Long-awaited comeback has Minneapolis hockey back at state

For the first time since Bill Clinton was the new guy in the White House and Ace of Base was atop the pop charts, a public school team from Minneapolis will play in the Minnesota State Hockey Tournament this week, led by a city hockey legend.

Junior defenseman Drew Pitts said it is special to wear the 'M' on their sweaters and play for the entire city of Minneapolis heading into the 2022 Minnesota State Hockey Tournament.
Chris Martin / Minneapolis Boys Hockey Boosters

MINNEAPOLIS — The question in a recent poll of meeting planners from around the nation was “What one word comes to mind when you think of Minneapolis?” Not surprisingly, “cold” was far and away the most common response. Other words that came to mind among those describing Minnesota’s largest city were: riots, convenient, expensive, protests, Target, Prince, north, crime and accessible.

“Hockey” was not a word that initially popped into the heads of many who thought of Minneapolis, but that may be changing this week. For the first time since 1994, a public school team from the City of Lakes is headed to St. Paul to compete in the Minnesota State Hockey Tournament.

When Minneapolis’ lone public school team (which draws most of its players from three high schools in the southern half of the city) faces Alexandria in the final quarterfinal game of the Class A tournament on Wednesday, it will mark a highly-visible comeback for the game in this city of more than 400,000.

A legend comes home

The coach of Minneapolis (the team has no nickname, and wears sharp black and white uniforms with an iconic ‘M’ on the front) knows a little about hockey in the larger of the Twin Cities. Joe Dziedzic was the 1990 Mr. Hockey winner at Minneapolis Edison, in the northeast part of the city, back when most of the public schools fielded their own teams.

He went on to play four years for the Minnesota Gophers, then skated more than 100 games in the NHL before making his way back to the city where his family’s name is iconic.


Walt Dziedzic, Joe’s father, was a Minneapolis police officer and served on the city council for more than two decades. Joe’s sister, Kari, has represented the city in the Minnesota Senate since 2012.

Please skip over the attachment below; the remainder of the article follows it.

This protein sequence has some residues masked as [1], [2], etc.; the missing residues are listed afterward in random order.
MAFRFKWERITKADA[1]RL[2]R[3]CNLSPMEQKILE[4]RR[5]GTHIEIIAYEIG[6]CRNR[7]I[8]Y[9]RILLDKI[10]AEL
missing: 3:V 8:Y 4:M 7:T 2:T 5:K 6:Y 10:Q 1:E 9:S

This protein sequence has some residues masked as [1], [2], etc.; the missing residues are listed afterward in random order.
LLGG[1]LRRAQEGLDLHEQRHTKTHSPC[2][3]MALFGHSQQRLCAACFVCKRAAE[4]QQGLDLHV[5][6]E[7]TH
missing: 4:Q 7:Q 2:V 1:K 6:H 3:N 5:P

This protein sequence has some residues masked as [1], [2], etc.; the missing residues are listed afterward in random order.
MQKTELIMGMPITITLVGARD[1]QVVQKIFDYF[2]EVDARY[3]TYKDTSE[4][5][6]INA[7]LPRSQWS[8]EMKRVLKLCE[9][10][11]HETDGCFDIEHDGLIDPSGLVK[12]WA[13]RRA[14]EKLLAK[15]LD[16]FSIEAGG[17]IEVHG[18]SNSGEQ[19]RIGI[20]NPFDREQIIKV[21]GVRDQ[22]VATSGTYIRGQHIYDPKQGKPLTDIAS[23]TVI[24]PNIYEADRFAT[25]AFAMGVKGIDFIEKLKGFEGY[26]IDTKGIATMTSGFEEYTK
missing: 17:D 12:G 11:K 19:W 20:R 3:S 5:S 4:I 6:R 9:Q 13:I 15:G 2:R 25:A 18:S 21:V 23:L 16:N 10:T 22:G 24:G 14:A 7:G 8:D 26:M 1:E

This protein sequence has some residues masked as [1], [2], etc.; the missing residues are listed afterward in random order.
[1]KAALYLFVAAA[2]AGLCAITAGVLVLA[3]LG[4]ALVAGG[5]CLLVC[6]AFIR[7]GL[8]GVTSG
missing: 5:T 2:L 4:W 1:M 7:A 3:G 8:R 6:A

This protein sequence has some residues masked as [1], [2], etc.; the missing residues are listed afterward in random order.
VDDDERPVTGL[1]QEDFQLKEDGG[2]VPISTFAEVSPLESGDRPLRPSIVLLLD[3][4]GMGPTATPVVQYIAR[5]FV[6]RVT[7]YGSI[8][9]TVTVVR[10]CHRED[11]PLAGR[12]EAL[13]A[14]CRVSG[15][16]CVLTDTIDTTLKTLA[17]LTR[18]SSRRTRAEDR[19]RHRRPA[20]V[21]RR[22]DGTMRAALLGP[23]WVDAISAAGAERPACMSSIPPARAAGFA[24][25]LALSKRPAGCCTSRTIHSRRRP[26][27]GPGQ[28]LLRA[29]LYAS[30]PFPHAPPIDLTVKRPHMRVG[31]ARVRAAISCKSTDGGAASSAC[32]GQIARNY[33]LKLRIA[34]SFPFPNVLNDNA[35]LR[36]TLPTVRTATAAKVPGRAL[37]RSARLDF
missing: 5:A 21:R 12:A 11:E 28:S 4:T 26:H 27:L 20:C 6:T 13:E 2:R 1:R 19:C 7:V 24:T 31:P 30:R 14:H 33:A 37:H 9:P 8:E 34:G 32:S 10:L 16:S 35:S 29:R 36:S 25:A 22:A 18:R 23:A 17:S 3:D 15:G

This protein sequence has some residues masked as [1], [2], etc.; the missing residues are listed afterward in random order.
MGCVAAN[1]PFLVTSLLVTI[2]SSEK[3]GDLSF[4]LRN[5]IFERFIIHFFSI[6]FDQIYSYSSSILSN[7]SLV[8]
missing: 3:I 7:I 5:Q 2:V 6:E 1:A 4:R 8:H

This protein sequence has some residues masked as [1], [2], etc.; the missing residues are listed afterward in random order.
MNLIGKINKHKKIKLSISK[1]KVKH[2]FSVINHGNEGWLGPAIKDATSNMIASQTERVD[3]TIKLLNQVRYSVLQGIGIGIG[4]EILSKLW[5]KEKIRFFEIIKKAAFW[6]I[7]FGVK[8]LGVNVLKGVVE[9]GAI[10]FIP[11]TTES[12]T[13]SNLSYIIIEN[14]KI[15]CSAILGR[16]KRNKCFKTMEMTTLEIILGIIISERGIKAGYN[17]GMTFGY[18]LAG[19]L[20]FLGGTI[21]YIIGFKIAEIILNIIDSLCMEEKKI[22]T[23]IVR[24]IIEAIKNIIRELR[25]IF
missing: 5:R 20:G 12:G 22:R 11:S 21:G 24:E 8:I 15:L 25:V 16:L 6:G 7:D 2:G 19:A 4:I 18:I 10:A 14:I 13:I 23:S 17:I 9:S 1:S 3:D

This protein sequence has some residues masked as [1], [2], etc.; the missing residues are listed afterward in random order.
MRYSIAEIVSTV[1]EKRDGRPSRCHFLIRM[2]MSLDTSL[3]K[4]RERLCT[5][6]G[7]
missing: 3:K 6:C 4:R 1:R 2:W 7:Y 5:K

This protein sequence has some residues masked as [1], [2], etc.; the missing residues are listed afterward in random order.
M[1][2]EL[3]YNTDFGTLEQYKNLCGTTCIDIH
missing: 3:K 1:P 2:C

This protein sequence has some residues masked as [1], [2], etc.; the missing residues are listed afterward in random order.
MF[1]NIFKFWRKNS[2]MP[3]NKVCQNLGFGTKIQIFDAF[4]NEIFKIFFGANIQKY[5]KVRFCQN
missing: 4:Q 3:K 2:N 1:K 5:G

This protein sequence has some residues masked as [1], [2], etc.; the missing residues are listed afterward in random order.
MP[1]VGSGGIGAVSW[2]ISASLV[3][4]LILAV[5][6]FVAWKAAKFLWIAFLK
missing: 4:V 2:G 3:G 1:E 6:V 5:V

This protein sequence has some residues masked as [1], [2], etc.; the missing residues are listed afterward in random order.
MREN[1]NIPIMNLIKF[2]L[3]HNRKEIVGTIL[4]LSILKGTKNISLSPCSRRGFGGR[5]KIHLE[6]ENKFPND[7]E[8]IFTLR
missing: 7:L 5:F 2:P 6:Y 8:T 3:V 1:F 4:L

Before returning to his hometown to coach the Minneapolis boys high school hockey team, Joe Dziedzic won the 1990 Mr. Hockey Award at Minneapolis Edison, skated four years for the Minnesota Gophers and played more than 100 games in the NHL.
Chris Martin / Minneapolis Boys Hockey Boosters

“My dad always talked about knowing where you come from and taking care of the people who take care of you,” Joe said of his decision to come back to his hometown and take on the challenge of coaching public school hockey where enrollment and participation numbers were declining. “That kind of sunk in with me, and 10 years ago when this job presented itself, I knew it was going to be an uphill battle with some tough times. There definitely were, but that makes it even more special to finally break through and get to St. Paul.”

It was not a fluke, as Minneapolis has gone 21-6-1 this season while playing an independent schedule and is seeded fourth in the state tournament. Senior forward Jack Hanson has led the way offensively with 24 goals and 28 assists, while junior defenseman Drew Pitts has chipped in with 12 goals and 22 assists. In goal, senior Alex Lamont is 21-6-1 with a 2.18 goals-against average and .899 save percentage on a team where many players attend different schools during the day, then meet at the rink for practice or games.

“But we get in the locker room and we’re all brothers,” said Pitts, who attends Minneapolis Southwest, and said there are fun text message threads in the fall during football games among his hockey teammates who go to Washburn or South. “We know that we’re on the outside. Every other team, they go to school together all day and see each other in classes. We try to embrace that we’re the oddballs. We don’t look at it as a negative thing.”